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I missed the Benny Lackner trio when they came last year and I had subsequently been besieged with the inevitable, “man you missed a great gig”.   This time I made sure that was able to attend.  Benny Lackner is from Berlin, Germany and his touring schedule has taken him round the world a number of times.  His brand of jazz is forward-looking and has a distinctly modern-European feel about it.   I am a fan of European styled Jazz although surprisingly it is often overlooked by American Jazz fans.  This is ironic because American Jazz musicians have always relied heavily on European tours and are hugely supported there.

This trip Benny came without his trio and teamed up with Cameron McArthur and Ron Samsom for the Auckland gig.   As the gig approached a problem arose, when the building owners required the downstairs room for a function.   The room with the lovely grand piano in it and the better acoustics.  An urgent call went out for a Fender Rhodes and before long Mark Bains had lent one, along with a nice keyboard.   The upstairs venue has a nice feel to it but the acoustics are more difficult to manage.  Such obstacles are quickly dealt with by experienced musicians who are quite used to playing in a wide variety of settings.

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The sets were mainly centred on Benny’s own compositions, but interestingly he had thrown in some modern pop tunes, mined for their improvisational worth.   There was a Bowie number and a Radiohead number, both of which went down extremely well with the audience.  Gone is that awkwardness that the 50’s Jazz musicians often exhibited when they tackled the popular tunes of the day.   From Miles onwards and through to Brad Muhldau ( a mentor of Benny’s) the game has changed.   American musicians like Bob Frisell and others will routinely interpret modern tunes or rock classics.   In many cases the vocabulary of rock is appropriated.  The Europeans however are the masters of this and artists like Mathius Eik, Esbjorn Svensson and Marcin Wasilewski have blazed a clear trail ahead.  He also tackled Monk’s ‘Bemsha Swing’ which I have posted.  EST played this often and this version takes the tune even further out.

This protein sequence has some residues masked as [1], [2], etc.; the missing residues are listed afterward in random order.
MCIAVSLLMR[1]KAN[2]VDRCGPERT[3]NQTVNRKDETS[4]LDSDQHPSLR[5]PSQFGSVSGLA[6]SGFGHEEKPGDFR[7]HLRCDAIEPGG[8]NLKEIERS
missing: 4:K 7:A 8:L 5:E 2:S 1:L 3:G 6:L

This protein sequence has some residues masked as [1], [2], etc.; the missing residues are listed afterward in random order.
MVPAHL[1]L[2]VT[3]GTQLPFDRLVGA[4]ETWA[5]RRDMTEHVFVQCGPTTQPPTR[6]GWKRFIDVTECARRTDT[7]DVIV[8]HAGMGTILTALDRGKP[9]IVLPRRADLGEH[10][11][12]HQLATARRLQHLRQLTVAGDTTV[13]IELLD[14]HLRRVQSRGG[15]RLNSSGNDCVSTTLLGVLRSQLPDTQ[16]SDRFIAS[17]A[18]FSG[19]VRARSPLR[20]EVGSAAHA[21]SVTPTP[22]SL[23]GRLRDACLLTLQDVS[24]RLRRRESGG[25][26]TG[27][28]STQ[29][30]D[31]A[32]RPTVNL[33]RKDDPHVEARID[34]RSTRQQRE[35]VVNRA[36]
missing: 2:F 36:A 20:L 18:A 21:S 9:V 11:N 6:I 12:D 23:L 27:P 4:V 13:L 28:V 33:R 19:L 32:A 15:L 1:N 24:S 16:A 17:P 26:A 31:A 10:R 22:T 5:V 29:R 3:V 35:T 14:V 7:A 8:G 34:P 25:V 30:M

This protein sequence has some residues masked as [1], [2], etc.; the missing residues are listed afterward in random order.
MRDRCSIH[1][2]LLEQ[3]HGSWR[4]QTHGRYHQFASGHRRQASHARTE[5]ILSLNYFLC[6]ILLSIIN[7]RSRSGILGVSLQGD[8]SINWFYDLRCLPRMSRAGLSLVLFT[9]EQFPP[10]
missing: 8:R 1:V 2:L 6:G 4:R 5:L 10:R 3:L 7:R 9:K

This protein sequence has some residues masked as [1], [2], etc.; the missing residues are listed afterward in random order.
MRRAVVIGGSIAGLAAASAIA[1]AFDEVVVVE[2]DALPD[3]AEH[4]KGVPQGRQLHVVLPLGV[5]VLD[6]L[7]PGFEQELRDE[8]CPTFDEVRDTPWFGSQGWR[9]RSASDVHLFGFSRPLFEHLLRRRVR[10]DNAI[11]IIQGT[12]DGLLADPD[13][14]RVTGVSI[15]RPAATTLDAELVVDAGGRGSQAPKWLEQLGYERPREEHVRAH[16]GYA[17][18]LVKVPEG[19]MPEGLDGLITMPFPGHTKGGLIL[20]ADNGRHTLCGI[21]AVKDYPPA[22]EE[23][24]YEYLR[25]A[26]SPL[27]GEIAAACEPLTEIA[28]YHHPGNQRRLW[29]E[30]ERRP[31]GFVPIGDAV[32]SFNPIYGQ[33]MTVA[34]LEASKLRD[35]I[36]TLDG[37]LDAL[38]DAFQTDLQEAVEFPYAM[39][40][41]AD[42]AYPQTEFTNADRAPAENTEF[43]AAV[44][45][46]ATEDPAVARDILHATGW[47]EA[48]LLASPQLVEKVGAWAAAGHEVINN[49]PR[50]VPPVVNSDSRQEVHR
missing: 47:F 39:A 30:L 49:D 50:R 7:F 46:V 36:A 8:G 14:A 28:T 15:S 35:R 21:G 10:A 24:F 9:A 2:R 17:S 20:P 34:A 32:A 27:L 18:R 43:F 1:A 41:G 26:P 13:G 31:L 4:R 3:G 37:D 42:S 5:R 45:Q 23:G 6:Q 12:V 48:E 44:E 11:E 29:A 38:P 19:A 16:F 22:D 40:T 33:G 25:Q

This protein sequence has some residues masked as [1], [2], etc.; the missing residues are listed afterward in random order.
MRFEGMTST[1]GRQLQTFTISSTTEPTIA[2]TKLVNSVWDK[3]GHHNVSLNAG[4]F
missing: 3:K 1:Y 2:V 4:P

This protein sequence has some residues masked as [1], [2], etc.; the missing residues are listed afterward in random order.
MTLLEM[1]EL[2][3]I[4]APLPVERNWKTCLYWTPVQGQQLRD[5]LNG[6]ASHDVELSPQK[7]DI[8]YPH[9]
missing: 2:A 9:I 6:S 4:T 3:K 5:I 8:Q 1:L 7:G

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Benny Lackner approaches his material obliquely and to my ear there is no hint of the Evans legacy in his voicings.  He often plays big percussive chords, but he can also show real sensitivity as he negotiates the well constructed tunes.  The Radiohead number worked particularly well on the dominant sounding Rhodes, with the slightly softer voicings emanating from the smaller keyboard.  You get the feeling watching Benny at the keyboard that he views each performance as an open-ended adventure.  I am only sorry that we never got to hear him on the clubs grand piano.

He told us that he was very pleased with his new band mates and why wouldn’t he be.   Ron Samsom is such a fine drummer that you expect a top-level performance from him.   Ron has a world of experience behind him and so many local and visiting overseas acts benefit from his multi faceted traps work.  I have never seen him falter in any setting and the diverse styles required of him only appear to urge him on to greater heights.

As has been the case so often in recent months, Cameron McArthur filled the bass slot and all of the experience he is gaining is now paying dividends.  This guy is a crowd pleaser, with the chops and ears to provide the goods.   We also heard some very nice solos from him.

This has been a big tour for Benny.  From Berlin his hectic schedule took him through South East Asia, Australia and New Zealand.  Although he was born in Berlin he also lived in the USA for many years.  The many influences absorbed along the way have moulded him into an original and interesting pianist.

Who: Benny Lackner (leader, keys, compositions), Cameron McArthur (bass), Ron Samsom (drums)

Where: The CJC (Creative Jazz Club), 1885 building, basement, Britomart, Auckland 9th October 2013

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